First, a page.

Recipes for Life: A Grease Free Fare

The glow from America's love affair with fat is finally starting to fade A good thing, too. A diet rich in fat has shown to increase the risk for obesity, heart disease, breast, prostrate and colon cancer.

Healthy heart illustrationStatistics show this nation has dropped its fat intake from 44 percent of calories in 1986 to 34 percent of calories in 1996. This means we are well on our way to meeting the 30 percent or less of fat calories the American Heart Association and National Cancer Institute recommend.

We have some work ahead, however, when it comes to slimming down. One would think eating less fat would automatically decrease our waistlines as well. Right? Wrong. Decreasing fat in the diet is a good step in the right direction when it comes to losing body fat, but it takes decreasing our total calorie intake along with increasing our calorie expenditure to lose weight. Too many of us are simply chowing down larger portions of lower fat meals and snacks while we "work out" with our favorite piece of exercise equipment: The Remote Control.

Nevertheless, cutting down on hidden or added fat is a good place to start if you want to lose weight. One can go a long way in decreasing calories in any given recipe by reducing it's amount of fat as fat has two and a half times the caloric content of carbohydrates and proteins (nine vs four calories per gram).

Taste wise, one would never know the difference when eating a dish made with less fat. In fact, you can reduce the fat by onehalf in most recipes without any significant change in taste. The "Fried Chicken" recipe shows that low-fat meals can be packed with both taste and texture.

Cooking low-fat meals is simply a matter of substituting one ingredient for another. Try the substitutions and cooking techniques found in the "tips" section. Then use your imagination and be creative.

A word to the wise: If you are cooking for those who are "health-food challenged", don't tell them you have changed your cooking strategy until they have finished the meal. Some individuals can be converted to healthier ways if they taste the dish first. You've heard the expression "seeing is believing"? Well, the challenge of changing the dietary habits of others takes tasting..."tasting is believing"!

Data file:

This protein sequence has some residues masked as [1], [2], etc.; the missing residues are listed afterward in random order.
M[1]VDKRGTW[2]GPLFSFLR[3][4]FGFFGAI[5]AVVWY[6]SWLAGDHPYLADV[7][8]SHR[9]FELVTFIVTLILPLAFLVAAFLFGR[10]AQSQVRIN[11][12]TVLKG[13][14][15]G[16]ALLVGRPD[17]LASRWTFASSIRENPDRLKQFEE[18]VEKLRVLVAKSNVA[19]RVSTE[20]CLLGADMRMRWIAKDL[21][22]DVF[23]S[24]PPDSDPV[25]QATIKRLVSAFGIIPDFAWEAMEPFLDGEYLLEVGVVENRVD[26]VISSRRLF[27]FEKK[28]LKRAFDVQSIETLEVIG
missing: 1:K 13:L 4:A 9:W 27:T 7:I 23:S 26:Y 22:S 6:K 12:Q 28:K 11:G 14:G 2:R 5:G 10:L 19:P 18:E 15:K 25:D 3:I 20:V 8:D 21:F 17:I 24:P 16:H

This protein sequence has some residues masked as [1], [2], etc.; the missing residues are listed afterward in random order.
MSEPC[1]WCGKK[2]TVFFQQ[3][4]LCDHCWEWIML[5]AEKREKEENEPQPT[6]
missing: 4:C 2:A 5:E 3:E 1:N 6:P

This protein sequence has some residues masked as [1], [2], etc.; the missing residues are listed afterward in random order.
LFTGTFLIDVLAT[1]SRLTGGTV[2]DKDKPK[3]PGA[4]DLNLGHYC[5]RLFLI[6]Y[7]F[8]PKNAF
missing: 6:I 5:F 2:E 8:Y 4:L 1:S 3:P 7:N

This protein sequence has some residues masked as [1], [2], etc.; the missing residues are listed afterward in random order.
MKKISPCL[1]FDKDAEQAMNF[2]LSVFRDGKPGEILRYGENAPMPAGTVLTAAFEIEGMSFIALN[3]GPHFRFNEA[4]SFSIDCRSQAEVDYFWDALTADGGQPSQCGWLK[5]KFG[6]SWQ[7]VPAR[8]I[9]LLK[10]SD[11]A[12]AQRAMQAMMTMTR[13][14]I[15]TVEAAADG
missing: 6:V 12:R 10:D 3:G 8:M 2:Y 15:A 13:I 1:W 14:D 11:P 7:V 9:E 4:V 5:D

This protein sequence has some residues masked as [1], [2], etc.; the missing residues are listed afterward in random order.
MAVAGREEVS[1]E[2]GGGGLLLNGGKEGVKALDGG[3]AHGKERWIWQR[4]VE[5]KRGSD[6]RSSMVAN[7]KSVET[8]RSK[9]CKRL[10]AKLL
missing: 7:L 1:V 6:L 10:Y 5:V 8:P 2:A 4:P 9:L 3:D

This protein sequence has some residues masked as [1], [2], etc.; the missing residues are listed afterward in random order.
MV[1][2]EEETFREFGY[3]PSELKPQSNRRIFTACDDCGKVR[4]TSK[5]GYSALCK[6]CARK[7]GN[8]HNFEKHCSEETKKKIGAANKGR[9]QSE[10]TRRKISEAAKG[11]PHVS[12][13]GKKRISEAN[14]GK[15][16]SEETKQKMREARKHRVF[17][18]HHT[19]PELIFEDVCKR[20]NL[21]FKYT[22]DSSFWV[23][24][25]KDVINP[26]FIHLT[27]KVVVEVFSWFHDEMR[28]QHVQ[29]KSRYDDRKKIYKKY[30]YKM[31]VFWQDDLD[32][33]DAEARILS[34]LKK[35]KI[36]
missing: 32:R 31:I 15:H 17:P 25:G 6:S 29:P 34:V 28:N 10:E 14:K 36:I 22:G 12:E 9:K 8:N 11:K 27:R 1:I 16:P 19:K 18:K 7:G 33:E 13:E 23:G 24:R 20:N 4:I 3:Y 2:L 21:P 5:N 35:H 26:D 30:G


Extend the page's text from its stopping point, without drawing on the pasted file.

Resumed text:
Tips For Cooking With Less Fat

Material © San Franisco Spine Center. Used by Permission.

  • Use non-stick pots and pans to prepare foods that require some fat. Use vegetable sprays or dip a pastry brush in olive oil to smear on a light coating of fat.
  • Use chicken broth, beef broth, wine or Worchestershire sauce to saute vegetables.
  • Try a few drops of sesame oil in a stir-fry or salad. This oil is very flavorful and a little goes a long way!
  • Serve cooked vegetables (like broccoli or cauliflower) with a few sprinkles of Parmesan cheese instead of butter.
  • Use non-fat yogurt, non-fat or low-fat sour cream instead or regular sour cream. This saves you 32 to 48 grams of fat per cup!
  • Buttermilk, contrary to what it's name implies, is lower in fat than whole milk and it adds a wonderful flavor to pancakes and baked goods. Just add 1/2 tsp baking soda to dry ingredients per cup of buttermilk used.
  • Substitute evaporated skim milk for cream in recipes.
  • Use lower fat cheeses for those recipes that call for whole milk cheese. Some good ones are string, mozzarella, norbo, Swiss lorraine, Yarlsburg, tybo and farmers cheese.
  • Make your own non-fat cream cheese: line a colander with cheesecloth; pour in non-fat yogurt. Cover loosely and let drip in the fridge for 12 to 24 hours. Add jam or spices for a great fat-free spread. Try it on bagels!
  • Save money by buying a whole chicken and cutting it up yourself. F.Y.I.: smaller chickens have less fat than larger ones.
  • Cook soups, sauces and stews ahead and chill in the fridge. Skim off fat, reheat and serve.
  • Marinate chicken, fish and tough cuts of beef in wine, lemon juice and herbs. It is the acid in the juice and wine that breaks down the collagen (tough stuff), oil in marinades is optional.
  • Lean cuts of meat are sirloin tip, eye of the round, round steak or flank steak. The leanest cuts for pork are Canadian bacon and pork tenderloin. The leg is the leanest cut for lamb. Marinate red meats in red wine, rosemary, basil and add a bay leaf.
Updated on: 03/04/16
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Introduction to Nutrition
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Introduction to Nutrition

Good nutrition helps you feel your best and reach your optimal health. But finding time to eat a balanced diet on a daily basis can be a formidable task. Though your life may be hectic, there are still many great, healthy choices to help you lose weight and improve your health.
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